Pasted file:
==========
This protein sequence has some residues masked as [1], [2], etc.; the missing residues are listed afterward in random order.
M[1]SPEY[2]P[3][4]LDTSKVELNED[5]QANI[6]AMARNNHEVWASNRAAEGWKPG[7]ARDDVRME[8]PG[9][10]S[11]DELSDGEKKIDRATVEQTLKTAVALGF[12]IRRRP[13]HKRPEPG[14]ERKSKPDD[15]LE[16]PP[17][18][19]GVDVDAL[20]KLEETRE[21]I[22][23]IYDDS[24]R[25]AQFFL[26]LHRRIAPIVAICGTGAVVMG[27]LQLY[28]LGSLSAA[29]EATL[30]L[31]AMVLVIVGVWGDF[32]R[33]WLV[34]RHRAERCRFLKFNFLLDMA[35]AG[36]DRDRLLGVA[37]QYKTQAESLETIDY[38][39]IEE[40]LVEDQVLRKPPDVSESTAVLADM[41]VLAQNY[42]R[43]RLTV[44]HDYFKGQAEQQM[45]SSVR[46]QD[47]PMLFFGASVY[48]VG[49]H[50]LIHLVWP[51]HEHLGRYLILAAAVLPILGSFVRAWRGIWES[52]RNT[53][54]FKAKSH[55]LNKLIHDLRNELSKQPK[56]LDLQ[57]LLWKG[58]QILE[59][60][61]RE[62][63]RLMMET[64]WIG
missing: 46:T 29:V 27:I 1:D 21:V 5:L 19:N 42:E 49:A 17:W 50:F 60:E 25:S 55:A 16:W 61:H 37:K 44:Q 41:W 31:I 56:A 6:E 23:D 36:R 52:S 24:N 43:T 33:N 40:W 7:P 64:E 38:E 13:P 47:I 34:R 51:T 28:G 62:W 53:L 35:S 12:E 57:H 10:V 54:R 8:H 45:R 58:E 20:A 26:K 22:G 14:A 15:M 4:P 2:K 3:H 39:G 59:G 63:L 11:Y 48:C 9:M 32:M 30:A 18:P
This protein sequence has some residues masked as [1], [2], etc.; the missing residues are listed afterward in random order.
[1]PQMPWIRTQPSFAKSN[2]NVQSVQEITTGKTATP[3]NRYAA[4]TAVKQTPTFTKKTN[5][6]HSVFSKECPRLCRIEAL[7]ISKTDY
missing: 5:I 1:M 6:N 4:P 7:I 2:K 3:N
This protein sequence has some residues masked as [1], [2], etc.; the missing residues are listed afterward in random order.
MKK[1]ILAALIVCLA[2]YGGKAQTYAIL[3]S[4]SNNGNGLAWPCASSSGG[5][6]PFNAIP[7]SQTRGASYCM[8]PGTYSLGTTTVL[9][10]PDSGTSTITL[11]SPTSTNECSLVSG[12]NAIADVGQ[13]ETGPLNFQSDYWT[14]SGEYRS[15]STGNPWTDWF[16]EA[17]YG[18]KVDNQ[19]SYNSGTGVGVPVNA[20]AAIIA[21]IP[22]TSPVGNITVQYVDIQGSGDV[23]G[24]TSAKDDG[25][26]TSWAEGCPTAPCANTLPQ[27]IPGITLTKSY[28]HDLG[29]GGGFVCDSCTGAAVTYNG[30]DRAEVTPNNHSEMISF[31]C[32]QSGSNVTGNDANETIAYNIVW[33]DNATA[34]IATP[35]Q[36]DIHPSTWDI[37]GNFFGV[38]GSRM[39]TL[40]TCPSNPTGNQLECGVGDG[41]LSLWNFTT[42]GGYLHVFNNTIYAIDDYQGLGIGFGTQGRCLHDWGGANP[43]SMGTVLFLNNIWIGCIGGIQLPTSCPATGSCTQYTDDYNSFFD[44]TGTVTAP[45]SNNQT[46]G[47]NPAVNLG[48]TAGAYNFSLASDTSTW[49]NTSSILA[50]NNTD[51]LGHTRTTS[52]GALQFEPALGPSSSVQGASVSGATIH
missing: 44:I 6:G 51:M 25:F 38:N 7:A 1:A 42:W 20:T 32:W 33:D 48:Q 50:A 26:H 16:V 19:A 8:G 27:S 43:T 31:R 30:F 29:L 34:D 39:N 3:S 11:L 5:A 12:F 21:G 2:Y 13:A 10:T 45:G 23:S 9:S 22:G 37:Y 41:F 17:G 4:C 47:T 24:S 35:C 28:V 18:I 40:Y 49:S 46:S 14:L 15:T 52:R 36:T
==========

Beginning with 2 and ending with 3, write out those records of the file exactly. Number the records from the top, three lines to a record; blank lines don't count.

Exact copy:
This protein sequence has some residues masked as [1], [2], etc.; the missing residues are listed afterward in random order.
[1]PQMPWIRTQPSFAKSN[2]NVQSVQEITTGKTATP[3]NRYAA[4]TAVKQTPTFTKKTN[5][6]HSVFSKECPRLCRIEAL[7]ISKTDY
missing: 5:I 1:M 6:N 4:P 7:I 2:K 3:N
This protein sequence has some residues masked as [1], [2], etc.; the missing residues are listed afterward in random order.
MKK[1]ILAALIVCLA[2]YGGKAQTYAIL[3]S[4]SNNGNGLAWPCASSSGG[5][6]PFNAIP[7]SQTRGASYCM[8]PGTYSLGTTTVL[9][10]PDSGTSTITL[11]SPTSTNECSLVSG[12]NAIADVGQ[13]ETGPLNFQSDYWT[14]SGEYRS[15]STGNPWTDWF[16]EA[17]YG[18]KVDNQ[19]SYNSGTGVGVPVNA[20]AAIIA[21]IP[22]TSPVGNITVQYVDIQGSGDV[23]G[24]TSAKDDG[25][26]TSWAEGCPTAPCANTLPQ[27]IPGITLTKSY[28]HDLG[29]GGGFVCDSCTGAAVTYNG[30]DRAEVTPNNHSEMISF[31]C[32]QSGSNVTGNDANETIAYNIVW[33]DNATA[34]IATP[35]Q[36]DIHPSTWDI[37]GNFFGV[38]GSRM[39]TL[40]TCPSNPTGNQLECGVGDG[41]LSLWNFTT[42]GGYLHVFNNTIYAIDDYQGLGIGFGTQGRCLHDWGGANP[43]SMGTVLFLNNIWIGCIGGIQLPTSCPATGSCTQYTDDYNSFFD[44]TGTVTAP[45]SNNQT[46]G[47]NPAVNLG[48]TAGAYNFSLASDTSTW[49]NTSSILA[50]NNTD[51]LGHTRTTS[52]GALQFEPALGPSSSVQGASVSGATIH
missing: 44:I 6:G 51:M 25:F 38:N 7:A 1:A 42:W 20:T 32:W 33:D 48:Q 50:A 26:H 16:V 19:A 8:G 27:S 43:T 31:R 30:F 29:L 34:D 39:N 3:S 11:L 5:A 12:F 21:G 2:Y 13:A 10:T 45:G 23:S 9:S 22:G 37:Y 41:F 17:G 4:C 47:T 24:S 35:C 28:V 18:I 40:Y 49:S 46:S 14:L 15:T 52:R 36:T